January 18, 2017

Ponzi scheme


January 18 is the anniversary of the death of Charles Ponzi in 1949. 

n. a form of fraud in which belief in the success of a non-existent enterprise is fostered by payment of quick returns to first investors using money invested by others
Oxford English Dictionary

Bernard Madoff’s $50 billion swindling operation was described as the largest Ponzi scheme in history, and it's only appropriate to draw attention to the original Ponzi schemer—Charles Ponzi.

Born Carlo Ponzi in Italy in 1882, this natural rogue dropped out of the University of Rome in 1903 and headed to America to make his fortune. He worked as an assistant teller in a failing Canadian bank that catered to Italian immigrants and used the money from new accounts to pay off interest payments of bad real-estate loans. He later became a check forger and immigrant smuggler and spent five years in prison before finally making his way to Boston in 1917.

Always keen to find a get-rich-quick scheme, Ponzi fell upon an unglamorous but shrewd investment loophole. Nine years earlier, in 1906, the Universal Postal Union congress in Rome started issuing international reply coupons (IRCs)—vouchers that could be sent to a participating foreign country in lieu of a self-addressed stamped envelope that a recipient could exchange for local postage to send a reply. Ponzi realized that American inflation after WWI resulted in postage in Italy costing far less than its equivalent in America, which meant that IRCs purchased cheaply in Italy could be cashed in for stamps in the United States and then sold at a tidy profit, all perfectly legally. Of course, to make real money with the system would require millions of coupons to be purchased and traded in for millions of stamps to be sold. Ponzi needed a few saps.

Ponzi was dapper and charismatic, and his slogan of a 50 percent return on investment in ninety days attracted enough early interest to get him rolling. He formed the Securities Exchange Company and paid back initial investors handsomely with funds from later investors, which led to a flurry of investment from regular Joes hoping to beat the system. Between December of 1919 and August of 1920, a mere eight months, he had collected around $8 million from more than 10,000 individuals investing their life savings, mortgaging their homes, and reinvesting earlier earnings instead of cashing out. Meanwhile, Ponzi had never purchased a single coupon. What he did purchase was a mansion, a limousine, and passage for his mother to come from Italy to the land of opportunity.

There were eventually a few skeptics, including some investigators from the Boston Post, Clarence Barron (the financial analyst for the Barron’s financial paper), and a number of state officials. It was Barron who revealed that Ponzi’s company would require 160 million postal coupons to cover all investments—while the United States Post Office confirmed there were only 27,000 circulating, with none being bought in serious quantities in the United States or Italy. In August of 1920, federal agents raided the Securities Exchange Company and found no coupons. Ponzi was arrested, pleaded guilty to mail fraud, and spent three and a half years in federal prison before facing a nine-year state prison sentence. He quickly jumped bail, fled to Florida to set up a property scam, was deported to Italy where he was less successful as a swindler, and finally died penniless in a Rio de Janeiro charity hospital in 1949.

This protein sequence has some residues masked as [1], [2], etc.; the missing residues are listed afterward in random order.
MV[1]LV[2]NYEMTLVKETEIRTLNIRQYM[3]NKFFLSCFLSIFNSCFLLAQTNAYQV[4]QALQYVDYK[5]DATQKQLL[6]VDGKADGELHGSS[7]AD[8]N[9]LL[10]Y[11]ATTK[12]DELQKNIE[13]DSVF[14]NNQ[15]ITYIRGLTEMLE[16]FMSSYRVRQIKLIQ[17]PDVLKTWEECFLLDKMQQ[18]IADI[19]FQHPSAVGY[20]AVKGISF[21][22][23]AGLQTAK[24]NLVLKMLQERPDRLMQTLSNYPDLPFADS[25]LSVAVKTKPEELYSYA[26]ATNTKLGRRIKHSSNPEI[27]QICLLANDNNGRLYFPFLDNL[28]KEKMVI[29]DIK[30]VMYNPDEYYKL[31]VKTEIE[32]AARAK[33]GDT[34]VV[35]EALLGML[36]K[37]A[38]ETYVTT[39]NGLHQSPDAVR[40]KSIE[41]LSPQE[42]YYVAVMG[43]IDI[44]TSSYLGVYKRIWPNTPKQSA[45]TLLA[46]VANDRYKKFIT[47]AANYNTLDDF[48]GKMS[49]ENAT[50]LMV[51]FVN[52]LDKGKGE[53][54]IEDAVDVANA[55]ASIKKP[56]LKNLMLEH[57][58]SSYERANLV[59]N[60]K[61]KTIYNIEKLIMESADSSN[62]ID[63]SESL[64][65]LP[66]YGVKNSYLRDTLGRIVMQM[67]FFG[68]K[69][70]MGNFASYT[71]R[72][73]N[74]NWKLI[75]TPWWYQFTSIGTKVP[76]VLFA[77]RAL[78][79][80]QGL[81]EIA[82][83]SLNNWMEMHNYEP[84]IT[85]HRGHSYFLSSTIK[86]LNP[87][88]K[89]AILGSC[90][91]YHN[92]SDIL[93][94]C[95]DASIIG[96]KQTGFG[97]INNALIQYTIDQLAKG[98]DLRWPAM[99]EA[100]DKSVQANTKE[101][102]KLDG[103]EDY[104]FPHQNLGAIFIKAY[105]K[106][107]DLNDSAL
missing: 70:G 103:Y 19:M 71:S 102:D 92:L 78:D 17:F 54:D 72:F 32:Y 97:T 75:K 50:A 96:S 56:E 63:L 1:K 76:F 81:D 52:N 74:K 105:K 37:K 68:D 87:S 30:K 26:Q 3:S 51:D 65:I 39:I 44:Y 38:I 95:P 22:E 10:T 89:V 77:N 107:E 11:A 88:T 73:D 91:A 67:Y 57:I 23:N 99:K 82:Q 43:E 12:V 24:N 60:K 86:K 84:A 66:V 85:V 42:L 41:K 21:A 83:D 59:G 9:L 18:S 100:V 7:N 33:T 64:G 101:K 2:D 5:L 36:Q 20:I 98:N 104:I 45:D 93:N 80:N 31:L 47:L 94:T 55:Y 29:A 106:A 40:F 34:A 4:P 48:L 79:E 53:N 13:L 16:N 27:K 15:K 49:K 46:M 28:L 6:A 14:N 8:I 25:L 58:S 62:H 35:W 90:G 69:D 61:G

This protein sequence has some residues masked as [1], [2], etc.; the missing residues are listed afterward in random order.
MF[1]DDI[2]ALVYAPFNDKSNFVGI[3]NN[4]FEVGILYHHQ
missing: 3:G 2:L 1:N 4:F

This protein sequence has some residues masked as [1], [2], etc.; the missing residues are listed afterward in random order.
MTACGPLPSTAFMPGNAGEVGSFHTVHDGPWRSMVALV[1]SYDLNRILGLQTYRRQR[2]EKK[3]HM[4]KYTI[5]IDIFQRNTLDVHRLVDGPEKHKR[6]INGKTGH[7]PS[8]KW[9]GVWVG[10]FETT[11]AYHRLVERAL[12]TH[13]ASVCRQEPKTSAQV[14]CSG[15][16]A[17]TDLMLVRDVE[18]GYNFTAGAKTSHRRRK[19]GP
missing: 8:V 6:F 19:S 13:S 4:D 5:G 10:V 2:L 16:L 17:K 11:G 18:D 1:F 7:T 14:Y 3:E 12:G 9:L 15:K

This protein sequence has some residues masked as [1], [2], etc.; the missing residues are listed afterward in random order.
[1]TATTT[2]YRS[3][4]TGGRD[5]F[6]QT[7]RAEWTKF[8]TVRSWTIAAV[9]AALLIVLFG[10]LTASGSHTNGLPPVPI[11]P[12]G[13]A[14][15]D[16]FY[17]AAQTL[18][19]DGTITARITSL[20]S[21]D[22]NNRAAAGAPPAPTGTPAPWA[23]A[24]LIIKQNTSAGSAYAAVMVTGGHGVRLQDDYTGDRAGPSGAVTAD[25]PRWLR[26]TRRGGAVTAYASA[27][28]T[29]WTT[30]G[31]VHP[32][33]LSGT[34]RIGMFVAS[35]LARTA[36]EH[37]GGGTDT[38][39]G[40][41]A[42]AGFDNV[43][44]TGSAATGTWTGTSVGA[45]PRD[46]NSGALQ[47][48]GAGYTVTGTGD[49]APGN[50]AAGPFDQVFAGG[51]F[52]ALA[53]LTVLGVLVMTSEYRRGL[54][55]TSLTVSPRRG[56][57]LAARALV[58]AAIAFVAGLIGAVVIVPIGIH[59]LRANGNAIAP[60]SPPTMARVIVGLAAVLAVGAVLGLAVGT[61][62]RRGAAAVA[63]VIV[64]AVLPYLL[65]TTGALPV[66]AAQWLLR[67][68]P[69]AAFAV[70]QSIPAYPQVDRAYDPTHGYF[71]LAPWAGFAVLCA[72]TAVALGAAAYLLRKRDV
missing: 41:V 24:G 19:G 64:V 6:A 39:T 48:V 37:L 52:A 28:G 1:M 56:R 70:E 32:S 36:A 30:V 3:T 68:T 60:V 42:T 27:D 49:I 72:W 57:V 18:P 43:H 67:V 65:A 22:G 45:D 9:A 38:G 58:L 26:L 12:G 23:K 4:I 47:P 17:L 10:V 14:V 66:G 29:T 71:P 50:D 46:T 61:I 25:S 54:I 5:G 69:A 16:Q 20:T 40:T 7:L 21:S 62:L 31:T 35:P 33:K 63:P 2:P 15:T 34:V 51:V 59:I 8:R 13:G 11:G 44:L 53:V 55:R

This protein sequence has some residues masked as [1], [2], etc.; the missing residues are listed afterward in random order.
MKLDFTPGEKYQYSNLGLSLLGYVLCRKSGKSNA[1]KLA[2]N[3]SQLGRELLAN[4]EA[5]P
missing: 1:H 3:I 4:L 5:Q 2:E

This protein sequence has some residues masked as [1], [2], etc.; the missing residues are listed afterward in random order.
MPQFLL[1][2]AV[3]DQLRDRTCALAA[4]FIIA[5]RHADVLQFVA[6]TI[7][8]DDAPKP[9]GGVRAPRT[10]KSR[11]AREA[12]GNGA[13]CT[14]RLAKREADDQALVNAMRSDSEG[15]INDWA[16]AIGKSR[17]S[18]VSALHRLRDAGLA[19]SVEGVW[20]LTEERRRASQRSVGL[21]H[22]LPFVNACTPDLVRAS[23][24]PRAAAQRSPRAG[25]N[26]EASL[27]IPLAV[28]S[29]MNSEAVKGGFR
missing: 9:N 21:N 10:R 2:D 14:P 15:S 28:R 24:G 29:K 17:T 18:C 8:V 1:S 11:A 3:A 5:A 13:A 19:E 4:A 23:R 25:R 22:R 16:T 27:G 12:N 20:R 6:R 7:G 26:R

The term Ponzi scheme is generally an American usage. Elsewhere in the world, it is almost always described as a “pyramid scheme,” although there are several important differences, the most important of which is that pyramid schemes are often quite explicit in their admissions that new investors will be the sole source of payout for early investors (i.e., a portion of each new investor’s money is directed to earlier investors, who cash out of the system). The problem with this exponential model is that it is unsustainable, and the funds generated by new participants are soon vastly outpaced by the number of earlier investors expecting payout, at which point the system crashes.

In contrast, a true Ponzi scheme requires that the schemer be directly involved with every investor, usually under the guise of some innovative new investment approach, and there have been many, both before and after the rise and fall of its namesake. In 1880, Sarah Howe opened the bogus “Ladies Deposit” in Boston promising 8 percent interest “for women only” before she vanished with the money. More than 100 years later, Louis Jay Pearlman ran an extraordinary Ponzi scheme in the 1990s in which he bilked more than $300 million from individuals investing in the fictitious Trans Continental Airlines, Inc. (though his greater crime against humanity is surely the fact that he was the one-time manager for American boy bands ‘N Sync and the Backstreet Boys).

Since Ponzi’s day, the selling price and exchange value in stamps for international reply coupons have been adjusted to remove the potential for profit that he exploited. Regrettably, no similar regulations exist to remove the potential for profit from boy bands.